By JR on Wednesday, December 17, 2014
Some woolly Green/Left thinking in CA
What would it affect if Californian entities "divested" from coal shares? Very little. Not a kilo less of coal would be produced and used. All that would happened is a slight depression of the value of shares in coal companies -- making them cheaper for investors and particularly attractive to investors looking for dividends.
And after California aiming to subject gasoline sellers to the extra cost burden of cap & trade laws, Steyer blames oil companies for putting up gas prices! Does he seriously not see the connection between increasing taxes on something and prices of that something going up?
With Republicans threatening to shove climate change to the back seat as they take control of the U.S. Senate, state officials including Gov. Jerry Brown huddled with one of the nation’s leading Democratic donors Monday to talk up ways to keep it on California’s agenda — including legislation that could send a shiver through the coal industry.
The state Senate’s top leader said at an Oakland forum organized by billionaire environmental activist Tom Steyer that he’s planning to introduce a measure next year to require the state’s public-employee pension funds to sell their coal-related investments.
“Climate change is the top priority of the California state Senate,” said Senate President Pro Tem Kevin de León, D-Los Angeles. He said his legislation would require that the California Public Employees Retirement System, which manages public employees’ pensions and health benefits, and the California State Teachers Retirement System divest millions of dollars in coal-related investments.
“Coal is a dirty fossil fuel, and we generate very little electricity in California from coal,” de León said. “And I think our values should shift in California.”
But not oil and gas
De León, who just returned from an international climate-change summit in Peru, said he hadn’t worked out the specifics of his bill but that it would be limited to coal investments. He said it would not extend to all fossil-fuel holdings such as those in oil and gas production.
“We’re working out all the (divestment) details,” he said. “We’re talking about a way that’s smart and intelligent, not a way that hurts investment strategies.”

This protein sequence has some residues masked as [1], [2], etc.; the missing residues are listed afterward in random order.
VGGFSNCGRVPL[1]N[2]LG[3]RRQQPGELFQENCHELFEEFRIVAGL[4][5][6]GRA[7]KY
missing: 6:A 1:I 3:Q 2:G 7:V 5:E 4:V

Climate-change activists have been pushing large investors to shed their holdings in coal, a major contributor to greenhouse gases. CalPERS, the nation’s largest public pension fund with $300 billion in investments, would be the environmental movement’s biggest prize should de León be able to push his legislation into law.
The biggest name at the California Climate Leadership forum was Brown, who said the state would face strong opposition from “very powerful people” as it continues its aggressive approach to climate change.
Those efforts include bringing gasoline sellers and distributors under the state’s landmark cap-and-trade climate law as of Jan. 1, requiring them to purchase credits to emit greenhouse gas pollutants. It’s been targeted as a “hidden gas tax” by the Western States Petroleum Association, which is lobbying to delay its implementation.
On the national front, Republicans who take control of the Senate next month have targeted several Obama administration initiatives aimed at reducing global warming. In particular, incoming Senate Majority Leader Mitch McConnell of Kentucky has vowed to strip funding from the Environmental Protection Agency’s proposal to restrict carbon dioxide emissions from power plants.
“We can do things in California,” Brown said, “but if others don’t follow, it will be futile.”
Fighting Darth Vaders
For his part, the 57-year-old Steyer depicted environmentalists as the good guys in a “Star Wars”-like battle for the planet’s health — with oil companies cast as a collection of Darth Vaders who are fully capable of raising gas prices “in order to punish us.”